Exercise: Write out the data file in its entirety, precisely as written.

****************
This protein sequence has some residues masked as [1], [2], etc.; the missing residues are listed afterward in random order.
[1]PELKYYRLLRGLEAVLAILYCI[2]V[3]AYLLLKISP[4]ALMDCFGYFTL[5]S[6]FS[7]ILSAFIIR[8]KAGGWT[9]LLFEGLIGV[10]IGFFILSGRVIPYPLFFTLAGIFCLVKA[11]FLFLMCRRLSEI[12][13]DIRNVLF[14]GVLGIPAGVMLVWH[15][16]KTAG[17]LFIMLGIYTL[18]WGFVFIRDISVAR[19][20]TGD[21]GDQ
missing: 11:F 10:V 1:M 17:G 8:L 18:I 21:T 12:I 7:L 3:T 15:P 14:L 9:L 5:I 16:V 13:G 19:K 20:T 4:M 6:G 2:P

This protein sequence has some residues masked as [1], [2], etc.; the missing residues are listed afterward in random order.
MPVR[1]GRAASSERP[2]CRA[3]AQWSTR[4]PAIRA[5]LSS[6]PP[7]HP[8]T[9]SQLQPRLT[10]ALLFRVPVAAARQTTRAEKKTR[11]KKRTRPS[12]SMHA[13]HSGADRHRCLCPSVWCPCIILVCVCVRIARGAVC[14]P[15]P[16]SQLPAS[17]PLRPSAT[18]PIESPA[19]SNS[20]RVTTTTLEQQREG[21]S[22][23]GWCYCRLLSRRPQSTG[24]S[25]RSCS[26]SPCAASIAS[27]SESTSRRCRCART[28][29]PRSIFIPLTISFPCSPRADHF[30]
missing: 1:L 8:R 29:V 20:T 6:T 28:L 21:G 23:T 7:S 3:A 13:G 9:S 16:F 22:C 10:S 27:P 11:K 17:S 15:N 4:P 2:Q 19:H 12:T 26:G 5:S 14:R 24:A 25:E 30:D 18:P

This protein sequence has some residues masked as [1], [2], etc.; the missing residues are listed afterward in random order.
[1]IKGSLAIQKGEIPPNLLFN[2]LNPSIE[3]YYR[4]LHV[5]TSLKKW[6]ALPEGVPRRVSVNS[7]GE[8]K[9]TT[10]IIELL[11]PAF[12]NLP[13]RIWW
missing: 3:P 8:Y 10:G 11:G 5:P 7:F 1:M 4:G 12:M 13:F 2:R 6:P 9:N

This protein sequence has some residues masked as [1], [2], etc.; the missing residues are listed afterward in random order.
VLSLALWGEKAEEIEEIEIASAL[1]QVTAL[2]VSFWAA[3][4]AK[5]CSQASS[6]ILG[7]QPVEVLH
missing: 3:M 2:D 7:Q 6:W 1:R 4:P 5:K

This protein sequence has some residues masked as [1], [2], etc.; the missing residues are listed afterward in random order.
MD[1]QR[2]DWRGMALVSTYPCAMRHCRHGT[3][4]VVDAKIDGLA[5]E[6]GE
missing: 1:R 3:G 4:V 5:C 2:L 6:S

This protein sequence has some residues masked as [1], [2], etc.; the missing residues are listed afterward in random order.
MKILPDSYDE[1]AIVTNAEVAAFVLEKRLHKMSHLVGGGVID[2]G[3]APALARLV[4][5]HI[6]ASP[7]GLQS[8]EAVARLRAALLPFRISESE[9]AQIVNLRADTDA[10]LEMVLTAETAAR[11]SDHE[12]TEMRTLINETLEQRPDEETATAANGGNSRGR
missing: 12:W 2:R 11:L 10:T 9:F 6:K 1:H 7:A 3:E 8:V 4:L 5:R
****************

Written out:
This protein sequence has some residues masked as [1], [2], etc.; the missing residues are listed afterward in random order.
[1]PELKYYRLLRGLEAVLAILYCI[2]V[3]AYLLLKISP[4]ALMDCFGYFTL[5]S[6]FS[7]ILSAFIIR[8]KAGGWT[9]LLFEGLIGV[10]IGFFILSGRVIPYPLFFTLAGIFCLVKA[11]FLFLMCRRLSEI[12][13]DIRNVLF[14]GVLGIPAGVMLVWH[15][16]KTAG[17]LFIMLGIYTL[18]WGFVFIRDISVAR[19][20]TGD[21]GDQ
missing: 11:F 10:V 1:M 17:G 8:L 18:I 21:T 12:I 7:L 3:T 15:P 14:L 9:L 5:I 16:V 13:G 19:K 20:T 4:M 6:G 2:P

This protein sequence has some residues masked as [1], [2], etc.; the missing residues are listed afterward in random order.
MPVR[1]GRAASSERP[2]CRA[3]AQWSTR[4]PAIRA[5]LSS[6]PP[7]HP[8]T[9]SQLQPRLT[10]ALLFRVPVAAARQTTRAEKKTR[11]KKRTRPS[12]SMHA[13]HSGADRHRCLCPSVWCPCIILVCVCVRIARGAVC[14]P[15]P[16]SQLPAS[17]PLRPSAT[18]PIESPA[19]SNS[20]RVTTTTLEQQREG[21]S[22][23]GWCYCRLLSRRPQSTG[24]S[25]RSCS[26]SPCAASIAS[27]SESTSRRCRCART[28][29]PRSIFIPLTISFPCSPRADHF[30]
missing: 1:L 8:R 29:V 20:T 6:T 28:L 21:G 23:T 7:S 3:A 13:G 9:S 16:F 22:C 10:S 27:P 11:K 17:S 15:N 4:P 2:Q 19:H 12:T 26:G 5:S 14:R 24:A 25:E 30:D 18:P

This protein sequence has some residues masked as [1], [2], etc.; the missing residues are listed afterward in random order.
[1]IKGSLAIQKGEIPPNLLFN[2]LNPSIE[3]YYR[4]LHV[5]TSLKKW[6]ALPEGVPRRVSVNS[7]GE[8]K[9]TT[10]IIELL[11]PAF[12]NLP[13]RIWW
missing: 3:P 8:Y 10:G 11:G 5:P 7:F 1:M 4:G 12:M 13:F 2:R 6:P 9:N

This protein sequence has some residues masked as [1], [2], etc.; the missing residues are listed afterward in random order.
VLSLALWGEKAEEIEEIEIASAL[1]QVTAL[2]VSFWAA[3][4]AK[5]CSQASS[6]ILG[7]QPVEVLH
missing: 3:M 2:D 7:Q 6:W 1:R 4:P 5:K

This protein sequence has some residues masked as [1], [2], etc.; the missing residues are listed afterward in random order.
MD[1]QR[2]DWRGMALVSTYPCAMRHCRHGT[3][4]VVDAKIDGLA[5]E[6]GE
missing: 1:R 3:G 4:V 5:C 2:L 6:S

This protein sequence has some residues masked as [1], [2], etc.; the missing residues are listed afterward in random order.
MKILPDSYDE[1]AIVTNAEVAAFVLEKRLHKMSHLVGGGVID[2]G[3]APALARLV[4][5]HI[6]ASP[7]GLQS[8]EAVARLRAALLPFRISESE[9]AQIVNLRADTDA[10]LEMVLTAETAAR[11]SDHE[12]TEMRTLINETLEQRPDEETATAANGGNSRGR
missing: 12:W 2:R 11:L 10:T 9:F 6:K 1:H 7:A 3:E 8:V 4:L 5:R